4. That’s’ fine, although I think “tube” refers to tunnels w/ circular cross sections; if the western portion were to be shield-driven excavation, then “tube” would probably be accurate, if cut-and-cover,- and presumably a box structure – then “tunnel” might be more correct.

          5. ‘Tube’ is the word that is in common use for another BART tunnel. It’s nothing new.

        2. The Central Subway boondoggle is a prime exhibit of the problems with SF. Using that money to maybe put a BART line down Geary and swing over through 19th Ave to DC BART would have offered more bang for the buck. It still doesn’t change the fact that more job growth can’t be sustained given the current transportation reality.

          The city economy by some indications is faltering. Major corporations are leaving and no major companies are moving in to replace them, tech is freeing up lots of space for sublease as tech job growth looks more problematic going forward. Labor force numbers are starting to fall.

          The city is falling apart. The roads are a disaster – the major pot holes in the Lake Merced area have not been repaired for months. Maintenance of median strips is being given up in some cases. On Sloat they are filling the strip with red bark and allowing the plants to die. Some of the trees in front of Molly Stones on Portola are dying and the city doesn’t have the resources to replace them The streets are filthy compared to Seattle and Portland and LA.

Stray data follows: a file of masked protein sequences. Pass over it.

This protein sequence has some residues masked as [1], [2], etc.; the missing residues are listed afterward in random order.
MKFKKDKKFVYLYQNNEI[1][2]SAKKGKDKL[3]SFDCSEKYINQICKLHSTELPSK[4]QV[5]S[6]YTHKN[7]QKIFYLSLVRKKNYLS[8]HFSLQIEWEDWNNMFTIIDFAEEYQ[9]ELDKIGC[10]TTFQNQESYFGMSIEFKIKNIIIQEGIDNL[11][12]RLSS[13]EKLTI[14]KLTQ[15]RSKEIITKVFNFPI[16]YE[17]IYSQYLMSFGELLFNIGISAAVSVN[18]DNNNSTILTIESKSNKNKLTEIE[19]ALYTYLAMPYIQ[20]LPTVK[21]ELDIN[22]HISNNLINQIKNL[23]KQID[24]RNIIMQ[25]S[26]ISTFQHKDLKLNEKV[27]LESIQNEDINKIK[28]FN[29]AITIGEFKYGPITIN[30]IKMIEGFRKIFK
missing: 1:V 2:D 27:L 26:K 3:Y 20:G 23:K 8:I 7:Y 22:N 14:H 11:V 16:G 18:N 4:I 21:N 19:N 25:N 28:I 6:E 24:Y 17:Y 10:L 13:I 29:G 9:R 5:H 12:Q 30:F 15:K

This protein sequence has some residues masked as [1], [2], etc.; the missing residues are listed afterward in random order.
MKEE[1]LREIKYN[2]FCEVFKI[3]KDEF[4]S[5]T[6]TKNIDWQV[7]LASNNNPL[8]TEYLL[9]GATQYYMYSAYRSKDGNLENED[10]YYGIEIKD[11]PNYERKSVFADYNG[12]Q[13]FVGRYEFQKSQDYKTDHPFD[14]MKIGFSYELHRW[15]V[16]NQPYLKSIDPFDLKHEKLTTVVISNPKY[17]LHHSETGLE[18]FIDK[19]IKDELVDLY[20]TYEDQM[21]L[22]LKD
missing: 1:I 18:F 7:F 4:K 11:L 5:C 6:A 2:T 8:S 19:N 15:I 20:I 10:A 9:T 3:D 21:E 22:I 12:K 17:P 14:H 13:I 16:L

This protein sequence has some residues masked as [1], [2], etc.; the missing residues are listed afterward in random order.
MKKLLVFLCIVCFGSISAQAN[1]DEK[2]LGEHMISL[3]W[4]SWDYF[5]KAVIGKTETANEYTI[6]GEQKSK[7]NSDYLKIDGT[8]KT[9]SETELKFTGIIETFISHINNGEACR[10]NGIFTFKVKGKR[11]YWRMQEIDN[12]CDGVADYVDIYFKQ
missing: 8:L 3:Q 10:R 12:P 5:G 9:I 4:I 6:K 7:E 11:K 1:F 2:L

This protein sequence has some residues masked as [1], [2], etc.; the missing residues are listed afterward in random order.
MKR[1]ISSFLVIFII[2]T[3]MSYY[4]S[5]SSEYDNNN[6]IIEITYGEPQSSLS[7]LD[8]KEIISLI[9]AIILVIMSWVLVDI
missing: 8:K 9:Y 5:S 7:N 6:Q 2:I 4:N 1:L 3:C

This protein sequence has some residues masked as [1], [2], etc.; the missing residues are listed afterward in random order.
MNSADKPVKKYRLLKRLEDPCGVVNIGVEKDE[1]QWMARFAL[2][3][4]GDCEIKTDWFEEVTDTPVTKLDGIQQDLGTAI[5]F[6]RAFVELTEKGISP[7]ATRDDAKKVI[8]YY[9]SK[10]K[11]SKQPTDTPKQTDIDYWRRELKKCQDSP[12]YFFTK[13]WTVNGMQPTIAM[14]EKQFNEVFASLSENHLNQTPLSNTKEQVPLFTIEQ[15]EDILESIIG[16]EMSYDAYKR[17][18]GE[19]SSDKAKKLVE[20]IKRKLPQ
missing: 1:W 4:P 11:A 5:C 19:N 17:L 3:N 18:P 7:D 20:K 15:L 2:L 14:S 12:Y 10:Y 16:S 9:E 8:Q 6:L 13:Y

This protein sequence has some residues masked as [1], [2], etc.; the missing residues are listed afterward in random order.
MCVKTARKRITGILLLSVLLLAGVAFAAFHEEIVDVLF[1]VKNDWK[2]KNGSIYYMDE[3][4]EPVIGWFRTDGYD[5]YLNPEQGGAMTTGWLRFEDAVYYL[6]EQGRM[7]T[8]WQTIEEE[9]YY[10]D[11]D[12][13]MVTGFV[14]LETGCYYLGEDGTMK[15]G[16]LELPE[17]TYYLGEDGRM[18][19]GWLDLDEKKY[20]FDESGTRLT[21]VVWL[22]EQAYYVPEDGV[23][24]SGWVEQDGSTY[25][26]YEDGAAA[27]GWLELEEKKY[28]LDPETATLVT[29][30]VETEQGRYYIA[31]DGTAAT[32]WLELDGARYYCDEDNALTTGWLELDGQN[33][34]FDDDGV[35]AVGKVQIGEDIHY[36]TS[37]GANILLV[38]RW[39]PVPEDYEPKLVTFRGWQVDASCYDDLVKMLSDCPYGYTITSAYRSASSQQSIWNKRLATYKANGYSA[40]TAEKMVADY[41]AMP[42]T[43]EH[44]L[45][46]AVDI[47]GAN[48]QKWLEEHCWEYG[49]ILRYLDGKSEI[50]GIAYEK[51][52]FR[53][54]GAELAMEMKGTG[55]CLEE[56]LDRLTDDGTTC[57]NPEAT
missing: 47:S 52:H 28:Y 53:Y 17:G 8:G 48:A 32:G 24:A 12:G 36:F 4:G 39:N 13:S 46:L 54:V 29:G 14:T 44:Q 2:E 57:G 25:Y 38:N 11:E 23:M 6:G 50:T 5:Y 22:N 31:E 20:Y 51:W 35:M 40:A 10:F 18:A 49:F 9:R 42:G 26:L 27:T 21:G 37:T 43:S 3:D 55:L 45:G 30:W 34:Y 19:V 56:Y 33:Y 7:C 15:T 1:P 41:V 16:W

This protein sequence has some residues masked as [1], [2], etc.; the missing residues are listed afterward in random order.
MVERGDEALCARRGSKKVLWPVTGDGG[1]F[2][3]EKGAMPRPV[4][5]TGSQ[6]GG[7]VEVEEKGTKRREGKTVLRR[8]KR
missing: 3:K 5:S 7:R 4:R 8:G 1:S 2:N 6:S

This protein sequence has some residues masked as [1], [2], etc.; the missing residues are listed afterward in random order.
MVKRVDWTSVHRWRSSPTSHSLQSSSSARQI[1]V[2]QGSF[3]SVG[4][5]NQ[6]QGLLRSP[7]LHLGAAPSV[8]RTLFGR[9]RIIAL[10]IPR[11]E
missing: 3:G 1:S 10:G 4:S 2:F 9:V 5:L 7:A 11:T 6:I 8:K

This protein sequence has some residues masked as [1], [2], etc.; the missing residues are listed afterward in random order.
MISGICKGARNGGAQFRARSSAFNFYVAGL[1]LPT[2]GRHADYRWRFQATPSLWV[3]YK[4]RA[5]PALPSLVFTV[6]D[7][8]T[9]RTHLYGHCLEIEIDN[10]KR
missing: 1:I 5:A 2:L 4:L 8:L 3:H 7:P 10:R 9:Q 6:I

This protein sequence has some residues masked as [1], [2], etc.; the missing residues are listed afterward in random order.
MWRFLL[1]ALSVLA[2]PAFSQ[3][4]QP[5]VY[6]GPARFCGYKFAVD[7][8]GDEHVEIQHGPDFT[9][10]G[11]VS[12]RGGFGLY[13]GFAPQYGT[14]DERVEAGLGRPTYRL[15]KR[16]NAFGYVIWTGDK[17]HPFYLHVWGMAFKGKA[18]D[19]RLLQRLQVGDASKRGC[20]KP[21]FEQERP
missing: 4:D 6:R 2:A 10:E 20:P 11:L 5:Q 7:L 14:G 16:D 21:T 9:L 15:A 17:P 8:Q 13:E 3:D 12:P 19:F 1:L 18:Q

An overview for SFH landlords I just attended displayed a map in/out migration patterns for 2014/2015. California is mostly pink to red – net outflow. LA is an exception with pale blue coloring indicating some in-migration. SF and the Bay Area is a medium red indicating a lot of out migration. The deepest blue/turquoise areas (most in -migration) are Seattle/Puget sound, Portland, much of Florida and Texas. That is another sign that things are not booming here.

          Let’s see what the second quarter 2017 office vacancy/absorption/sublease space available numbers show. IMO the recent trend of a weakening SF office market will be confirmed.

          1. San Francisco gained 10,000 people last year. 65,000 since 2010.

            You’re worried that companies aren’t moving here? Our unemployment rate is 2.7%, phenomenally low.